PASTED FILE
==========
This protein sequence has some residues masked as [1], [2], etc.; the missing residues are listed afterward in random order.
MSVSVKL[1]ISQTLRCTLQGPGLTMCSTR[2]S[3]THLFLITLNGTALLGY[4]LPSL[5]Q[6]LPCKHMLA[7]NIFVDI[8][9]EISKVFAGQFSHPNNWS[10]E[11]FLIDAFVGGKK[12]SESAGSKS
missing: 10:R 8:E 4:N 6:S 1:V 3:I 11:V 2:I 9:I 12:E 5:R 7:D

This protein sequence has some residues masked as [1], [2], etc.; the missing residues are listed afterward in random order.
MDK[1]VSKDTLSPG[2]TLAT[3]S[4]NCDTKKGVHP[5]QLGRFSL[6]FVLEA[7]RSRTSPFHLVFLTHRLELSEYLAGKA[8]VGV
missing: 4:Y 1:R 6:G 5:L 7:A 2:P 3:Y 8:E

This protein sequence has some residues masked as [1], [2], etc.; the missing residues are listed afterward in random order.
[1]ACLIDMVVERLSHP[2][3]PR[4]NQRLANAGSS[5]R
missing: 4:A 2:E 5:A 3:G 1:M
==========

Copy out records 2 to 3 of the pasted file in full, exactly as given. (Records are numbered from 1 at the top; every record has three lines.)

This protein sequence has some residues masked as [1], [2], etc.; the missing residues are listed afterward in random order.
MDK[1]VSKDTLSPG[2]TLAT[3]S[4]NCDTKKGVHP[5]QLGRFSL[6]FVLEA[7]RSRTSPFHLVFLTHRLELSEYLAGKA[8]VGV
missing: 4:Y 1:R 6:G 5:L 7:A 2:P 3:Y 8:E

This protein sequence has some residues masked as [1], [2], etc.; the missing residues are listed afterward in random order.
[1]ACLIDMVVERLSHP[2][3]PR[4]NQRLANAGSS[5]R
missing: 4:A 2:E 5:A 3:G 1:M